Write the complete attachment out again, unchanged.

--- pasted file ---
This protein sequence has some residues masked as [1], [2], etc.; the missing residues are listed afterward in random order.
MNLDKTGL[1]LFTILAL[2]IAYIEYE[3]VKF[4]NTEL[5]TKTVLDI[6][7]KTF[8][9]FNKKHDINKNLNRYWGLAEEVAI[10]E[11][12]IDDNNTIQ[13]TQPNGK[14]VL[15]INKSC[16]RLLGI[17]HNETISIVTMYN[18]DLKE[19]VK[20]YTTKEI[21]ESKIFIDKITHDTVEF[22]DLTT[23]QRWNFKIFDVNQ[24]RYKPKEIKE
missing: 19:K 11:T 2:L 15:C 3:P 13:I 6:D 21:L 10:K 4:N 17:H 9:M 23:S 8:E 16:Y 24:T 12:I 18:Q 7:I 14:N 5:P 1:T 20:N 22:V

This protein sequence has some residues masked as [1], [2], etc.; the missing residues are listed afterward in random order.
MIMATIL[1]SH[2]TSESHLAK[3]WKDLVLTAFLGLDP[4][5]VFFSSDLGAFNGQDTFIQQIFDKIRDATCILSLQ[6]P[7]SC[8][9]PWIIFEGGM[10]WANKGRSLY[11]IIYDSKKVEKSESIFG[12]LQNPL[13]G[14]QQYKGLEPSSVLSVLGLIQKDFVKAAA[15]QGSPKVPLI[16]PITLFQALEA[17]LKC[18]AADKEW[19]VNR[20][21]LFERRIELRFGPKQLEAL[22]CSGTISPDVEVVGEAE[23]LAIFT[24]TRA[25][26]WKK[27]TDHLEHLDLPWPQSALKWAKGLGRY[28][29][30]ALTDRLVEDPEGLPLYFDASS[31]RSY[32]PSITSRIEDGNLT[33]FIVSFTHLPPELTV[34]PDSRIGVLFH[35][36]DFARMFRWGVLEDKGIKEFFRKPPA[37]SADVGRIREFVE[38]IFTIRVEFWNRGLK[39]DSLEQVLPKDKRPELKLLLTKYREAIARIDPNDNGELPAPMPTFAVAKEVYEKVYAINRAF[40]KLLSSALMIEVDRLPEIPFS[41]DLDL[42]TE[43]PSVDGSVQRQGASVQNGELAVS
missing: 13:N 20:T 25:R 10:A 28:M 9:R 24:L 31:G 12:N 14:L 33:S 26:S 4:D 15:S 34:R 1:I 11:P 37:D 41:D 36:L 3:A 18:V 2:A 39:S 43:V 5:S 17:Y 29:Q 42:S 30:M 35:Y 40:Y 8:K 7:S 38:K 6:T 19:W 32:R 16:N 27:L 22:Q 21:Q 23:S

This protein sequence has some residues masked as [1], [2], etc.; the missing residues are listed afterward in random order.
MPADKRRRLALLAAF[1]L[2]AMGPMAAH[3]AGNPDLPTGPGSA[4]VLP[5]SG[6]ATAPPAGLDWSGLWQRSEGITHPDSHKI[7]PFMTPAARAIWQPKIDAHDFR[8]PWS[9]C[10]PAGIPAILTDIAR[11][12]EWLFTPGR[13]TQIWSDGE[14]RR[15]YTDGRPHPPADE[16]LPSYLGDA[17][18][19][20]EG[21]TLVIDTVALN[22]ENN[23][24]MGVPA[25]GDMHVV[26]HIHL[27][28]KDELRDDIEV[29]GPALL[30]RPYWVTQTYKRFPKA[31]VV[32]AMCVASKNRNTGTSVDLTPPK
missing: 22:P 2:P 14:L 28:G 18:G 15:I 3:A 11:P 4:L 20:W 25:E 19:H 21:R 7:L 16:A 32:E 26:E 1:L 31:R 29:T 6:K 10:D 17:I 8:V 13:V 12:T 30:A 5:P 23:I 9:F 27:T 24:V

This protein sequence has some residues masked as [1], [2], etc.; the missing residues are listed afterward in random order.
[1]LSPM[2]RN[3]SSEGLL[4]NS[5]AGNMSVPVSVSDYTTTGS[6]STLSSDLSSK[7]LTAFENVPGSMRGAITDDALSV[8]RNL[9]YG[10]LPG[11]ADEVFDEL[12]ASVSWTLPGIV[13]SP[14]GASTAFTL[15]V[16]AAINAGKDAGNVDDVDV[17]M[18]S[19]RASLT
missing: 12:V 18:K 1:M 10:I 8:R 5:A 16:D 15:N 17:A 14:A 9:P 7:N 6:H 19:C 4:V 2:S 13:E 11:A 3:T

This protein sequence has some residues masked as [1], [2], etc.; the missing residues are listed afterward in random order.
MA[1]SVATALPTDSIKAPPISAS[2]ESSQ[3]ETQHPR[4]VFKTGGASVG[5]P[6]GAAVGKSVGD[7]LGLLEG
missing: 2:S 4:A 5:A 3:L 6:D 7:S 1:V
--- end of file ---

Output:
This protein sequence has some residues masked as [1], [2], etc.; the missing residues are listed afterward in random order.
MNLDKTGL[1]LFTILAL[2]IAYIEYE[3]VKF[4]NTEL[5]TKTVLDI[6][7]KTF[8][9]FNKKHDINKNLNRYWGLAEEVAI[10]E[11][12]IDDNNTIQ[13]TQPNGK[14]VL[15]INKSC[16]RLLGI[17]HNETISIVTMYN[18]DLKE[19]VK[20]YTTKEI[21]ESKIFIDKITHDTVEF[22]DLTT[23]QRWNFKIFDVNQ[24]RYKPKEIKE
missing: 19:K 11:T 2:L 15:C 3:P 13:I 6:D 21:L 10:K 4:N 17:H 9:M 23:S 8:E 16:Y 24:T 12:I 18:Q 7:I 14:N 5:P 1:T 20:N 22:V

This protein sequence has some residues masked as [1], [2], etc.; the missing residues are listed afterward in random order.
MIMATIL[1]SH[2]TSESHLAK[3]WKDLVLTAFLGLDP[4][5]VFFSSDLGAFNGQDTFIQQIFDKIRDATCILSLQ[6]P[7]SC[8][9]PWIIFEGGM[10]WANKGRSLY[11]IIYDSKKVEKSESIFG[12]LQNPL[13]G[14]QQYKGLEPSSVLSVLGLIQKDFVKAAA[15]QGSPKVPLI[16]PITLFQALEA[17]LKC[18]AADKEW[19]VNR[20][21]LFERRIELRFGPKQLEAL[22]CSGTISPDVEVVGEAE[23]LAIFT[24]TRA[25][26]WKK[27]TDHLEHLDLPWPQSALKWAKGLGRY[28][29][30]ALTDRLVEDPEGLPLYFDASS[31]RSY[32]PSITSRIEDGNLT[33]FIVSFTHLPPELTV[34]PDSRIGVLFH[35][36]DFARMFRWGVLEDKGIKEFFRKPPA[37]SADVGRIREFVE[38]IFTIRVEFWNRGLK[39]DSLEQVLPKDKRPELKLLLTKYREAIARIDPNDNGELPAPMPTFAVAKEVYEKVYAINRAF[40]KLLSSALMIEVDRLPEIPFS[41]DLDL[42]TE[43]PSVDGSVQRQGASVQNGELAVS
missing: 13:N 20:T 25:R 10:A 28:M 9:R 24:L 31:G 12:N 14:L 33:S 26:S 4:D 15:S 34:R 1:I 11:P 37:D 41:D 36:L 3:A 18:V 2:A 39:S 43:V 5:S 17:Y 29:Q 42:S 30:M 35:Y 40:Y 8:K 7:S 38:K 6:T 19:W 32:R 16:N 27:L 22:Q 21:Q 23:S

This protein sequence has some residues masked as [1], [2], etc.; the missing residues are listed afterward in random order.
MPADKRRRLALLAAF[1]L[2]AMGPMAAH[3]AGNPDLPTGPGSA[4]VLP[5]SG[6]ATAPPAGLDWSGLWQRSEGITHPDSHKI[7]PFMTPAARAIWQPKIDAHDFR[8]PWS[9]C[10]PAGIPAILTDIAR[11][12]EWLFTPGR[13]TQIWSDGE[14]RR[15]YTDGRPHPPADE[16]LPSYLGDA[17][18][19][20]EG[21]TLVIDTVALN[22]ENN[23][24]MGVPA[25]GDMHVV[26]HIHL[27][28]KDELRDDIEV[29]GPALL[30]RPYWVTQTYKRFPKA[31]VV[32]AMCVASKNRNTGTSVDLTPPK
missing: 22:P 2:P 14:L 28:G 18:G 15:I 3:A 11:P 4:L 20:W 25:E 19:H 21:R 7:L 16:A 32:E 26:E 1:L 31:R 29:T 6:K 10:D 17:I 8:V 13:V 12:T 30:A 5:P 23:I 9:F 27:T 24:V

This protein sequence has some residues masked as [1], [2], etc.; the missing residues are listed afterward in random order.
[1]LSPM[2]RN[3]SSEGLL[4]NS[5]AGNMSVPVSVSDYTTTGS[6]STLSSDLSSK[7]LTAFENVPGSMRGAITDDALSV[8]RNL[9]YG[10]LPG[11]ADEVFDEL[12]ASVSWTLPGIV[13]SP[14]GASTAFTL[15]V[16]AAINAGKDAGNVDDVDV[17]M[18]S[19]RASLT
missing: 12:V 18:K 1:M 10:I 8:R 5:A 16:D 15:N 17:A 14:A 9:P 7:N 6:H 19:C 4:V 2:S 13:E 11:A 3:T

This protein sequence has some residues masked as [1], [2], etc.; the missing residues are listed afterward in random order.
MA[1]SVATALPTDSIKAPPISAS[2]ESSQ[3]ETQHPR[4]VFKTGGASVG[5]P[6]GAAVGKSVGD[7]LGLLEG
missing: 2:S 4:A 5:A 3:L 6:D 7:S 1:V